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Michigan Quality Improvement Consortium …

January 2017 Eligible Population Key Components Adults with suspected heart failure, with reduced ejection fraction Evaluation Management Counseling and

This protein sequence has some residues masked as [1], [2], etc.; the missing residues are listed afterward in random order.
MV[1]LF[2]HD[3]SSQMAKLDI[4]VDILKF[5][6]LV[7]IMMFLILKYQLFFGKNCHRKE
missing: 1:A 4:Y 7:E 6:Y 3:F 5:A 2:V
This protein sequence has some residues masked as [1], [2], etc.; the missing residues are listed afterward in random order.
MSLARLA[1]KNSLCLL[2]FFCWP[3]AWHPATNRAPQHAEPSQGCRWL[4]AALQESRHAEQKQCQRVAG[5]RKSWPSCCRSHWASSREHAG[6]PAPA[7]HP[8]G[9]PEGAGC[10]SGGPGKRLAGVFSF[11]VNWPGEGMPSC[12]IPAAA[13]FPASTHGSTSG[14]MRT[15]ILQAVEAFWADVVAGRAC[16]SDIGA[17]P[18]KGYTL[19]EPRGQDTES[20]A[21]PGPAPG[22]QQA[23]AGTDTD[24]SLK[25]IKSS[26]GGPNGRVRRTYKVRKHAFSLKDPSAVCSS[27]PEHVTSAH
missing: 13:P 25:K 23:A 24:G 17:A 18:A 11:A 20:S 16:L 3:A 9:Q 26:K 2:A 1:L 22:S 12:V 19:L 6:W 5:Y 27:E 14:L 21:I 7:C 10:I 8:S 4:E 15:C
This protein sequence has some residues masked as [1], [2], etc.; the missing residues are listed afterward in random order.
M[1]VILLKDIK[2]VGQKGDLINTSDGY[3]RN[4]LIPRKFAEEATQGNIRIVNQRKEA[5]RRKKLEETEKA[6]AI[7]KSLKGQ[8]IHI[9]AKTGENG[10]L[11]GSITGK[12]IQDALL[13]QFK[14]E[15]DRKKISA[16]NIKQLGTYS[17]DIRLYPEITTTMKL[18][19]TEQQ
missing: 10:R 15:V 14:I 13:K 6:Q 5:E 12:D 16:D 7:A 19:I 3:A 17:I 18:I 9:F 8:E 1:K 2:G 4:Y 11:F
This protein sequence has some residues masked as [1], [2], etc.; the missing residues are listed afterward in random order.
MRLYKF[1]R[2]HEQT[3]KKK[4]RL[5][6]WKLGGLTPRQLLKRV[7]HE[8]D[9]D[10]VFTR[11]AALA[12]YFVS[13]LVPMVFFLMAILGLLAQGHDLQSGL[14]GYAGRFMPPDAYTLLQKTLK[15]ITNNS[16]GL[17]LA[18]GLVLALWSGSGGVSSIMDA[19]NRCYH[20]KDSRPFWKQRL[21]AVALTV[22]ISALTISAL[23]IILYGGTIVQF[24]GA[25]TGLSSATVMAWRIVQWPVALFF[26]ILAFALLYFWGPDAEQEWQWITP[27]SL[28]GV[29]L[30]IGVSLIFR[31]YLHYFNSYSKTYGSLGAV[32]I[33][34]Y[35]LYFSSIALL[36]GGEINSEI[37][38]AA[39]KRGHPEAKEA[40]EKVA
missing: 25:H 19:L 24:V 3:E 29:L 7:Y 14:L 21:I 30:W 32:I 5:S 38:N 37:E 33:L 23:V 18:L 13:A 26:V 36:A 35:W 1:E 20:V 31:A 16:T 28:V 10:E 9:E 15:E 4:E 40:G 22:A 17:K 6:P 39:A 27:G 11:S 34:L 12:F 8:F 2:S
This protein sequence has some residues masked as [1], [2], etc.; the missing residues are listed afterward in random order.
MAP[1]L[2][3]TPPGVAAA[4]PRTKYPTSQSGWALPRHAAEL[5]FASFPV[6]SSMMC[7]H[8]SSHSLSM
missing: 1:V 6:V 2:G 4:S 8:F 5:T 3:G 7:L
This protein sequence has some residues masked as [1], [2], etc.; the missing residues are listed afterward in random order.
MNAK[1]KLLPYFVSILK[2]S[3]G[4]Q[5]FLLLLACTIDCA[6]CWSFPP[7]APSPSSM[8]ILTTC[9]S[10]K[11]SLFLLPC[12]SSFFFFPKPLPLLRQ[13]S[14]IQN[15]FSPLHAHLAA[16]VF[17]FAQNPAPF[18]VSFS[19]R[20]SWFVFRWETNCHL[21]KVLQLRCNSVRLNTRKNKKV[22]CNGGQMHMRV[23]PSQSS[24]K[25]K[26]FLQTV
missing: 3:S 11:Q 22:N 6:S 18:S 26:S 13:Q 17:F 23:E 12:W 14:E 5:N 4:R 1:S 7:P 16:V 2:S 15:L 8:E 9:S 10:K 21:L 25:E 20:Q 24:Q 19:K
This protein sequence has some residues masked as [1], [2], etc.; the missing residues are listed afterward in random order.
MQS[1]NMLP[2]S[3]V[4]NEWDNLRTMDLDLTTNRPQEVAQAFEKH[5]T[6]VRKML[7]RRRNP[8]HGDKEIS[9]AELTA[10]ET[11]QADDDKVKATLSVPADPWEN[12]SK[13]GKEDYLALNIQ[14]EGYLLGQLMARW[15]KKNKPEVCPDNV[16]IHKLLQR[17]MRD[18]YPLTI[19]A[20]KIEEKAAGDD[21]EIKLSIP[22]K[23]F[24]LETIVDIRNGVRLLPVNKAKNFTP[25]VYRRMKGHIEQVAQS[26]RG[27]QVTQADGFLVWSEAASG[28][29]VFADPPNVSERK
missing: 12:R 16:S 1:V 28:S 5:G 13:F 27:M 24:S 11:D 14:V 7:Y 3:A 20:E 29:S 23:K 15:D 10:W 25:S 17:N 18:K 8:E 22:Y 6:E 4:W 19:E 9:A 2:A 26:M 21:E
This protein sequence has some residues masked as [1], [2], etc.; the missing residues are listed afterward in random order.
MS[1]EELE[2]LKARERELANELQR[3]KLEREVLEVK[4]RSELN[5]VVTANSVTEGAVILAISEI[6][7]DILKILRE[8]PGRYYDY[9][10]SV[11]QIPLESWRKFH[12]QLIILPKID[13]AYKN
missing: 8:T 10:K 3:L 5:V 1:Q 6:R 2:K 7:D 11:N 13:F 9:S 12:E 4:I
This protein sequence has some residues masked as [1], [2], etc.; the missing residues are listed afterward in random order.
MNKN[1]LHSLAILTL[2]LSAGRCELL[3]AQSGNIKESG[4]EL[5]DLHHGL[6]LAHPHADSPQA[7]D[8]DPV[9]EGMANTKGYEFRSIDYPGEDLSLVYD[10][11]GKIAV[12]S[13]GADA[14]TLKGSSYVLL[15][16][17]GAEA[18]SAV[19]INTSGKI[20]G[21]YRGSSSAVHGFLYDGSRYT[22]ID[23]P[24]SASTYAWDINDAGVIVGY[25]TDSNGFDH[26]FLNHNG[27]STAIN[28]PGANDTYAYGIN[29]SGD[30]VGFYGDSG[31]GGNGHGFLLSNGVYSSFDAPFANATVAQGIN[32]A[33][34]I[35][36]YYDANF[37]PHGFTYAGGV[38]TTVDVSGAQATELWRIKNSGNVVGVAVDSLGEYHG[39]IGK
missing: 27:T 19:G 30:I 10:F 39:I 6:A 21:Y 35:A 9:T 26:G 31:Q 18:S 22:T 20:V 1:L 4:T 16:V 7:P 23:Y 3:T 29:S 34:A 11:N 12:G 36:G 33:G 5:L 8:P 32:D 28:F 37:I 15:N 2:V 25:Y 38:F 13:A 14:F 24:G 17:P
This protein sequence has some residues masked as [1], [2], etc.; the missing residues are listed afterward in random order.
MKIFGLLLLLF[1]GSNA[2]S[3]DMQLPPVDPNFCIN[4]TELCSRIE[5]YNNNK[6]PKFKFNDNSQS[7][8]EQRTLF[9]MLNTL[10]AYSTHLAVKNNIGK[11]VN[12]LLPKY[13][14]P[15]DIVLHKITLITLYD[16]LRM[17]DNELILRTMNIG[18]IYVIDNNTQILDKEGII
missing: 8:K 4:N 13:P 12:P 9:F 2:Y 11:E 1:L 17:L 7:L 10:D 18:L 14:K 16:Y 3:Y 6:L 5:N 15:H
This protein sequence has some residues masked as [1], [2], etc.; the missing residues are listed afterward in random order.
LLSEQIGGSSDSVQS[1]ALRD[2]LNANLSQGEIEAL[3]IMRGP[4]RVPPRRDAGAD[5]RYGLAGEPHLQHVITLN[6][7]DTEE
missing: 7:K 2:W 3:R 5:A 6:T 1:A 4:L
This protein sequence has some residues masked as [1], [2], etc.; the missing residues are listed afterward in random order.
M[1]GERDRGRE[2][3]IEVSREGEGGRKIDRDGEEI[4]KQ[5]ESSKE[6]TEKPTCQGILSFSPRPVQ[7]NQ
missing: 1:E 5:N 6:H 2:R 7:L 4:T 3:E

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January 2017Eligible PopulationKey ComponentsAdults with suspected heart failure, with reduced ejection fractionEvaluationManagementCounseling and care with heart failure with reduced ejection fractionApproved by MQIC Medical Directors Dec. 2002; Jan. 2005, 2007, 2009, 2011, 2013, 2015, 2017 b Michigan Quality Improvement Consortium GuidelineAdults with Heart Failure with Reduced Ejection FractionThe following guideline recommends diagnostic evaluation, pharmacologic treatment and education that support effective patient self-management. Recommendation and Level of EvidenceThis guideline lists core management steps. It is based on the 2016 ACC/AHA/HFSA Focused Update on New Pharmacological Therapy for Heart Failure: An Update of the 2013 ACCF/AHA Guideline for the Management of Heart Failure; and 2013 ACC/AHA Guideline for the Management of Heart Failure: A Report of the American College of Cardiology/American Heart Association Task Force on Practice Guidelines. Developed in Collaboration With the American College of Chest Physicians, Heart Rhythm Society and International Society for Heart and Lung Transplantation. Individual patient considerations and advances in medical science may supersede or modify these assessment should include:Thorough history and physical examination [C], including depression screening, and assessment for coronary artery disease and risk factorsTesting includes: chest X-ray, 12-lead electrocardiogram, lipid profile, CBC, electrolytes, calcium, magnesium, BUN, creatinine, blood glucose, liver function tests, TSH, urinalysis, and echocardiography with Doppler [C]BNP is useful for diagnosis, and not for serial monitoringSerial monitoring should include: weight, volume status, electrolytes, renal function and activity toleranceRecommended for routine use:ACE inhibitors [A] or angiotensin receptor blocker/neprilysin inhibitor (AR/NI) [A] or ARB's [A] in all patients, unless contraindicated1, but drugs from these classes should not be used together Diuretics and sodium restriction for evidence of fluid retention [A]Beta-blockade using carvedilol, sustained-release metoprolol, bisoprolol in all stable patients, unless contraindicated1,2 [A]Vaccination against influenza and pneumococcalRecommended for use in select patients:Ivabradine for patients with symptomatic HF, LVEF <35%, on maximally tolerated (or target) beta blocker dose, in sinus rhythm with rate >70 bpm, and if hospitalized within the last yearSpironolactone for patients with symptoms of heart failure, preserved renal function (creatinine < in women; creatinine < in men) and normal serum potassium concentration [A]Consider hydralazine and isosorbide dinitrate for patients who cannot tolerate ACE inhibitors or ARBs, or African-American patients who remain symptomatic despite therapy [A]Digoxin should only be used for patients who remain symptomatic despite diuretics, ACE inhibitors and beta blockers [A]Consider referral for evaluation for implantable defibrillator in patients with LVEF <35% and either symptomatic heart failure or ischemic cardiomyopathyConsider referral for biventricular pacemaker for patients with symptomatic heart failure and QRS duration 120 mescConsider referral of complex patients to an advanced heart failure management programEngage patients in office-based care management and self-management: w Careful review of medication regimen with patient and caregivers at hospitalization or other changes in treatmentw Daily self-monitoring of weight and adherence to recommended patient action planw Recognition of symptoms and when to seek medical attentionw Moderate dietary sodium restriction ( , 2,000-2,500 mg sodium/day)w Risk factor modification (regular exercise 5 times per week as tolerated [B]; smoking cessation; control of BP, DM, lipids)w Avoid excessive alcohol intake, illicit drug use, and the use of NSAIDSw Discuss goals of care, prognosis, advance directives, and palliative care1 Contraindications include: life-threatening adverse reactions (angioedema or anuric renal failure), pregnancy, hypotensive patients at immediate risk of cardiogenic shock, systolic blood pressure < 80 mm Hg, serum creatinine > 3 mg/dL, bilateral renal artery stenosis, or serum potassium > Contraindications include: patients with current or recent fluid retention history, unstable or poorly controlled reactive airway disease, symptomatic bradycardia or advanced heart block (unless treated with a pacemaker), or recent treatment with an intravenous positive inotropic of Evidence for the most significant recommendations: A = randomized controlled trials; B = controlled trials, no randomization; C = observational studies; D = opinion of expert panel

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